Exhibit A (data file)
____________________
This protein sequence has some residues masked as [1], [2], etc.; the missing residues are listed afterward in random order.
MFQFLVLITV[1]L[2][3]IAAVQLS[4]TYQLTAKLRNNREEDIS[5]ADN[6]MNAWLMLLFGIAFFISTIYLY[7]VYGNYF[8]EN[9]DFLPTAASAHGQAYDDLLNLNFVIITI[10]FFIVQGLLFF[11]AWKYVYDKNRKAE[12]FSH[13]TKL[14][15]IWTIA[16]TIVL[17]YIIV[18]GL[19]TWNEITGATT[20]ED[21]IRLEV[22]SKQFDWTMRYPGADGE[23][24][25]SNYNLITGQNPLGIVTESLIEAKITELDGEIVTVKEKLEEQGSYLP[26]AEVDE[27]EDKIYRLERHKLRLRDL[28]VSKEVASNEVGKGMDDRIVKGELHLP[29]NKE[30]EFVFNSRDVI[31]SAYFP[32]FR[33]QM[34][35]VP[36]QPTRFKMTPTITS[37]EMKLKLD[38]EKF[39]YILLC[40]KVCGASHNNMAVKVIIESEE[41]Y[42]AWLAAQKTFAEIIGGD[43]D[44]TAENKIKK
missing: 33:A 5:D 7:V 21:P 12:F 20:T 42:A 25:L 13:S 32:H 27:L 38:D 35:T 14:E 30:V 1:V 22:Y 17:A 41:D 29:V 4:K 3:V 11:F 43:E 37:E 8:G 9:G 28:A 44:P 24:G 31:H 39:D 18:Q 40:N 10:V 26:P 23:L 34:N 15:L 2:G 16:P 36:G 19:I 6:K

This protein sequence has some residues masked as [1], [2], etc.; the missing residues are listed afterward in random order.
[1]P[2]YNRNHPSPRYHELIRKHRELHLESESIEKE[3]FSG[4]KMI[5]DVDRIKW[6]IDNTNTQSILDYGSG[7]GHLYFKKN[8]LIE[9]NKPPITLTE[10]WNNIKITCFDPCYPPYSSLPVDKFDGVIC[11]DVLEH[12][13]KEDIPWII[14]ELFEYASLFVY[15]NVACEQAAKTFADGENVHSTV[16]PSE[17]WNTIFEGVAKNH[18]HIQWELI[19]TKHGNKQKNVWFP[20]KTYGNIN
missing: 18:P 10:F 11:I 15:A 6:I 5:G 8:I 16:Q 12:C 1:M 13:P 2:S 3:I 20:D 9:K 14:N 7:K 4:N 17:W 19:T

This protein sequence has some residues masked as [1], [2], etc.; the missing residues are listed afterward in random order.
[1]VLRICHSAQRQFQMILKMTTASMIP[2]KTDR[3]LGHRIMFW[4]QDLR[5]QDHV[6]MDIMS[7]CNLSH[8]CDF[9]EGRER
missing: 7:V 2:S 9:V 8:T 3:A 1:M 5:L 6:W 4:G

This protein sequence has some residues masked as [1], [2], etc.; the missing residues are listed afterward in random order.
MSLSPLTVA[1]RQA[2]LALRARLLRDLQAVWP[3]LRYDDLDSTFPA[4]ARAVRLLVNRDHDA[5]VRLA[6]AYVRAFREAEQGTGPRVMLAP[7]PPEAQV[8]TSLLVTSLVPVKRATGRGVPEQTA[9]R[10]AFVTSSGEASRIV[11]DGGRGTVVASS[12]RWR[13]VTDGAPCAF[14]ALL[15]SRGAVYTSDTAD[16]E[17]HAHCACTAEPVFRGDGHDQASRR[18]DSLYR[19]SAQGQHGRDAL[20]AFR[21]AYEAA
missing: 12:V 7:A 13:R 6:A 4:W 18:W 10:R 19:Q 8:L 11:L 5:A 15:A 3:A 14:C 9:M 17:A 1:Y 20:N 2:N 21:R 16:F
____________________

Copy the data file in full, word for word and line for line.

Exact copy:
This protein sequence has some residues masked as [1], [2], etc.; the missing residues are listed afterward in random order.
MFQFLVLITV[1]L[2][3]IAAVQLS[4]TYQLTAKLRNNREEDIS[5]ADN[6]MNAWLMLLFGIAFFISTIYLY[7]VYGNYF[8]EN[9]DFLPTAASAHGQAYDDLLNLNFVIITI[10]FFIVQGLLFF[11]AWKYVYDKNRKAE[12]FSH[13]TKL[14][15]IWTIA[16]TIVL[17]YIIV[18]GL[19]TWNEITGATT[20]ED[21]IRLEV[22]SKQFDWTMRYPGADGE[23][24][25]SNYNLITGQNPLGIVTESLIEAKITELDGEIVTVKEKLEEQGSYLP[26]AEVDE[27]EDKIYRLERHKLRLRDL[28]VSKEVASNEVGKGMDDRIVKGELHLP[29]NKE[30]EFVFNSRDVI[31]SAYFP[32]FR[33]QM[34][35]VP[36]QPTRFKMTPTITS[37]EMKLKLD[38]EKF[39]YILLC[40]KVCGASHNNMAVKVIIESEE[41]Y[42]AWLAAQKTFAEIIGGD[43]D[44]TAENKIKK
missing: 33:A 5:D 7:V 21:P 12:F 20:T 42:A 25:L 13:S 32:H 27:L 38:D 35:T 14:E 30:V 1:V 22:Y 17:A 41:D 29:V 4:K 3:V 11:F 43:E 37:E 8:G 9:G 28:A 44:P 24:G 31:H 39:D 18:Q 40:N 10:V 26:P 23:L 34:N 15:L 2:G 16:P 36:G 19:I 6:K

This protein sequence has some residues masked as [1], [2], etc.; the missing residues are listed afterward in random order.
[1]P[2]YNRNHPSPRYHELIRKHRELHLESESIEKE[3]FSG[4]KMI[5]DVDRIKW[6]IDNTNTQSILDYGSG[7]GHLYFKKN[8]LIE[9]NKPPITLTE[10]WNNIKITCFDPCYPPYSSLPVDKFDGVIC[11]DVLEH[12][13]KEDIPWII[14]ELFEYASLFVY[15]NVACEQAAKTFADGENVHSTV[16]PSE[17]WNTIFEGVAKNH[18]HIQWELI[19]TKHGNKQKNVWFP[20]KTYGNIN
missing: 18:P 10:F 11:I 15:A 6:I 5:G 8:I 16:Q 12:C 1:M 13:P 2:S 3:I 20:D 9:K 14:N 7:K 4:N 17:W 19:T

This protein sequence has some residues masked as [1], [2], etc.; the missing residues are listed afterward in random order.
[1]VLRICHSAQRQFQMILKMTTASMIP[2]KTDR[3]LGHRIMFW[4]QDLR[5]QDHV[6]MDIMS[7]CNLSH[8]CDF[9]EGRER
missing: 7:V 2:S 9:V 8:T 3:A 1:M 5:L 6:W 4:G

This protein sequence has some residues masked as [1], [2], etc.; the missing residues are listed afterward in random order.
MSLSPLTVA[1]RQA[2]LALRARLLRDLQAVWP[3]LRYDDLDSTFPA[4]ARAVRLLVNRDHDA[5]VRLA[6]AYVRAFREAEQGTGPRVMLAP[7]PPEAQV[8]TSLLVTSLVPVKRATGRGVPEQTA[9]R[10]AFVTSSGEASRIV[11]DGGRGTVVASS[12]RWR[13]VTDGAPCAF[14]ALL[15]SRGAVYTSDTAD[16]E[17]HAHCACTAEPVFRGDGHDQASRR[18]DSLYR[19]SAQGQHGRDAL[20]AFR[21]AYEAA
missing: 12:V 7:A 13:R 6:A 4:W 18:W 10:R 19:Q 8:L 11:L 5:A 15:A 3:A 14:C 9:M 17:A 1:Y 20:N 2:N 21:R 16:F